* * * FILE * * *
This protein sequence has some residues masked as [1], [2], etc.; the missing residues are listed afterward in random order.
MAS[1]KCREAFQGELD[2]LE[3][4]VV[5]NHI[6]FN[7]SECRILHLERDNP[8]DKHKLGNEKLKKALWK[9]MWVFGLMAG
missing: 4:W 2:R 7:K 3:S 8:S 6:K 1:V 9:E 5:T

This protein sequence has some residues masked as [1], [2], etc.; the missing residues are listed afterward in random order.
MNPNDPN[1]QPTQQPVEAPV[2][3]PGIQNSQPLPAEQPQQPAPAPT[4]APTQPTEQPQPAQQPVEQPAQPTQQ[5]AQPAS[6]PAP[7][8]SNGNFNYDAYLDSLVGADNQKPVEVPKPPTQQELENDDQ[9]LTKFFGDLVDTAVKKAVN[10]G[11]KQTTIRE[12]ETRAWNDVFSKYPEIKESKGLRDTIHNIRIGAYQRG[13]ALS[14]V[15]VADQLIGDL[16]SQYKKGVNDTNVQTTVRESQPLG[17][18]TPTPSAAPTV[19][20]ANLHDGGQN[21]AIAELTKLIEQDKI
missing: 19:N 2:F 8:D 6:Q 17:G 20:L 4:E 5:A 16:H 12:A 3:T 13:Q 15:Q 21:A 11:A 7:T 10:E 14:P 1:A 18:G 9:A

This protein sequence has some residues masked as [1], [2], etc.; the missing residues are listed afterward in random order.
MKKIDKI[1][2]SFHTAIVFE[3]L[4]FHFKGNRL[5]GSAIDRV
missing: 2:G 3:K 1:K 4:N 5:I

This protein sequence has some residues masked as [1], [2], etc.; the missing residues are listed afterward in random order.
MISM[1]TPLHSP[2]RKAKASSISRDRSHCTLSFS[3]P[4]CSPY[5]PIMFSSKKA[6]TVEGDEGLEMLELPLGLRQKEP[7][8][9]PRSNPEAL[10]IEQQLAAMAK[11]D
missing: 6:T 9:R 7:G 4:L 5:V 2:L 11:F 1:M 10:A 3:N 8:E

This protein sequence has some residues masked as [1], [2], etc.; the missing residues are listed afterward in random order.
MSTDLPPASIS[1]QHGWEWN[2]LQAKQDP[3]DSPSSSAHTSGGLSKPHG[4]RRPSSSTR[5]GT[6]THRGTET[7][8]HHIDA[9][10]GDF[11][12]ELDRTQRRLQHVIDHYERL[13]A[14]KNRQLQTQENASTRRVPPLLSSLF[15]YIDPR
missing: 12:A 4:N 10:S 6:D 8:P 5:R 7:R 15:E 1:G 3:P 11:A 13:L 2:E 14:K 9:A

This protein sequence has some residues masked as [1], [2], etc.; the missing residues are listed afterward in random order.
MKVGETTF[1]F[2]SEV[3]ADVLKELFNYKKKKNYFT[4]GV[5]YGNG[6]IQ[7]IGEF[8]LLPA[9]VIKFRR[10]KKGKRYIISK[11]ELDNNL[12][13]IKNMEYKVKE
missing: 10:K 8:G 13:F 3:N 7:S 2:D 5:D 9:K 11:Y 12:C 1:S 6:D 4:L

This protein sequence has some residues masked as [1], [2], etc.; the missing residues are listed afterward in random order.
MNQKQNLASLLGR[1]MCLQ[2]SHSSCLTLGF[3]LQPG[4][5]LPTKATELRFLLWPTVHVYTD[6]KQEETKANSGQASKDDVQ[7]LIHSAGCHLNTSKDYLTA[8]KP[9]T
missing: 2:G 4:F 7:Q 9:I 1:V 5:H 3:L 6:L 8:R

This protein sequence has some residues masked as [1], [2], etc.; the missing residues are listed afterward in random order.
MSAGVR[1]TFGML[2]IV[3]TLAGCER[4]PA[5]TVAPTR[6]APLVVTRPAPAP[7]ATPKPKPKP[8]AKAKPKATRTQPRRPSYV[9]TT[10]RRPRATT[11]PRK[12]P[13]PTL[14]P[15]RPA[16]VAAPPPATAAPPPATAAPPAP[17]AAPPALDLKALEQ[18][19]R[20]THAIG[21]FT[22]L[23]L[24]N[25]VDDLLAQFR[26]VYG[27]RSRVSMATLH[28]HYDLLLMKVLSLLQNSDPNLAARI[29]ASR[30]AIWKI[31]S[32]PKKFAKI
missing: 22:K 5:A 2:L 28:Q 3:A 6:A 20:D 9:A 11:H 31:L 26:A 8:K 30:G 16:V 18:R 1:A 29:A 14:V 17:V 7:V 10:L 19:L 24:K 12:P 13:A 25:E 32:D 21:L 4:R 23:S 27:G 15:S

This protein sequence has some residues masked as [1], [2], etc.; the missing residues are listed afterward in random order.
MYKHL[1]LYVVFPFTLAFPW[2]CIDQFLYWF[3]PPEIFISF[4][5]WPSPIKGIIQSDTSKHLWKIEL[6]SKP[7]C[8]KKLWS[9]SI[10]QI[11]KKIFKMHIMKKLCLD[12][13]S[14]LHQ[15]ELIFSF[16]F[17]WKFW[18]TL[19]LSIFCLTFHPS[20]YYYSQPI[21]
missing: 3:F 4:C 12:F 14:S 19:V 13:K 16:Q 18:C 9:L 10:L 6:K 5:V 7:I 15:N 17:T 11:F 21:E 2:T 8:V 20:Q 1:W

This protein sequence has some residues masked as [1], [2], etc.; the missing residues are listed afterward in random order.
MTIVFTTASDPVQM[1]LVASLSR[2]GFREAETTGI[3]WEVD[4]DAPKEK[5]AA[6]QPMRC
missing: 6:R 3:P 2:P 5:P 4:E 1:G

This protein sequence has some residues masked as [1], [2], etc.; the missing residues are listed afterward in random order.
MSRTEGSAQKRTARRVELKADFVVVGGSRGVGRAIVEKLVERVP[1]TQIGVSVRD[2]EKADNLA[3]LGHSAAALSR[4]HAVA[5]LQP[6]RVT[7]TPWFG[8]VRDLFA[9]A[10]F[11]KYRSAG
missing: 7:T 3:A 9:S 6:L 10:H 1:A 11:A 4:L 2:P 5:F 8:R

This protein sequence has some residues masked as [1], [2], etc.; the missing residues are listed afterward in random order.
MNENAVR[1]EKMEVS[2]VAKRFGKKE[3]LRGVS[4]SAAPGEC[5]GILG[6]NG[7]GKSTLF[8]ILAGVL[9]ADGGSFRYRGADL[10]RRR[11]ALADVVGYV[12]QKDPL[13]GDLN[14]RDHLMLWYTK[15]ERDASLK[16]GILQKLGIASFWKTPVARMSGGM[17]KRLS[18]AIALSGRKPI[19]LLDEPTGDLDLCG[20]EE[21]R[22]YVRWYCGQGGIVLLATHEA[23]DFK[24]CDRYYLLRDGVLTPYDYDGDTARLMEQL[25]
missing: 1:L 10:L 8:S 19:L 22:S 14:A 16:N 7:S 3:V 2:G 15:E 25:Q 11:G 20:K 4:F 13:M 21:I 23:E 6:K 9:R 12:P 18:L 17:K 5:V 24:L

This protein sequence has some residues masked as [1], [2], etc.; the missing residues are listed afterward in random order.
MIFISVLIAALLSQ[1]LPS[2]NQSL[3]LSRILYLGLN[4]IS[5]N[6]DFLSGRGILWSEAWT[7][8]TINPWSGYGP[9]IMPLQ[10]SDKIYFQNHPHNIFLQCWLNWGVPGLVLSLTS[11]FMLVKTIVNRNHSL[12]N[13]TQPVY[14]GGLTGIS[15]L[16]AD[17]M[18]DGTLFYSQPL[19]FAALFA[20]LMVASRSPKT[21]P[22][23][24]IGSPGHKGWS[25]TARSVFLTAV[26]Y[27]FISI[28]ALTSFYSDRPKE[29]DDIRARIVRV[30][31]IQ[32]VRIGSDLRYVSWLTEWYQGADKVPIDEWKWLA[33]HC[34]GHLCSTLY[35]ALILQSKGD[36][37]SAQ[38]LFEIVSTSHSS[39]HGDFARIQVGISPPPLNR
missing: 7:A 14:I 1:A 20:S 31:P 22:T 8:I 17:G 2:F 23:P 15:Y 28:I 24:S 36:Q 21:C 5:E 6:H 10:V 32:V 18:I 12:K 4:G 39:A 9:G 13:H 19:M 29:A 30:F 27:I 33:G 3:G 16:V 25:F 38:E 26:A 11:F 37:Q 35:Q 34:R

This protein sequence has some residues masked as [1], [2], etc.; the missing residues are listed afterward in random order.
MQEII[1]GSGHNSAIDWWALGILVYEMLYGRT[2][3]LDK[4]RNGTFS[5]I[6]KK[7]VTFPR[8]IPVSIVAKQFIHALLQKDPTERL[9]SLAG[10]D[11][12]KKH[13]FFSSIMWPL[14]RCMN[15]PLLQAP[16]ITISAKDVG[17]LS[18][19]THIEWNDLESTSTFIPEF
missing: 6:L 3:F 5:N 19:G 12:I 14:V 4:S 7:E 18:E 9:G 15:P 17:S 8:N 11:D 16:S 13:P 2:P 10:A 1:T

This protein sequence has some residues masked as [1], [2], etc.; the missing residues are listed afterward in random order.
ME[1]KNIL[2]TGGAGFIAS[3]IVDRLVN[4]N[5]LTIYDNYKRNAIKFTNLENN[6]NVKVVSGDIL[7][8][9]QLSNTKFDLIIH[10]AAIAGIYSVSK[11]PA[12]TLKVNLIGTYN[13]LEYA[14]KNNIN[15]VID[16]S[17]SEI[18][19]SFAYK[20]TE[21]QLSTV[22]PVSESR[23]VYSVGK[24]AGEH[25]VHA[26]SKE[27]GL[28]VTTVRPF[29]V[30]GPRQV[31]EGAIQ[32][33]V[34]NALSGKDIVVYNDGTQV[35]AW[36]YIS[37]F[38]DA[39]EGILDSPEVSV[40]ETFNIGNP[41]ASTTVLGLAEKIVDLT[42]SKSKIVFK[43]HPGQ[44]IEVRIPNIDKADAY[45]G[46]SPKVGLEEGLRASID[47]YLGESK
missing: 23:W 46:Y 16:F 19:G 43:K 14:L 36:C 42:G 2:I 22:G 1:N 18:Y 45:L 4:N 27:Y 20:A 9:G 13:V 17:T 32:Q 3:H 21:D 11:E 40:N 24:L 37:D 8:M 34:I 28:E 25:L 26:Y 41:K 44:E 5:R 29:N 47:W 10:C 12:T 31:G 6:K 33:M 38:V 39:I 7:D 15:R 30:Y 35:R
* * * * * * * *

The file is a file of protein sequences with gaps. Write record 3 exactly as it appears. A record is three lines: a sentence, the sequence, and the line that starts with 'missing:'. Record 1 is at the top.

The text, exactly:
This protein sequence has some residues masked as [1], [2], etc.; the missing residues are listed afterward in random order.
MKKIDKI[1][2]SFHTAIVFE[3]L[4]FHFKGNRL[5]GSAIDRV
missing: 2:G 3:K 1:K 4:N 5:I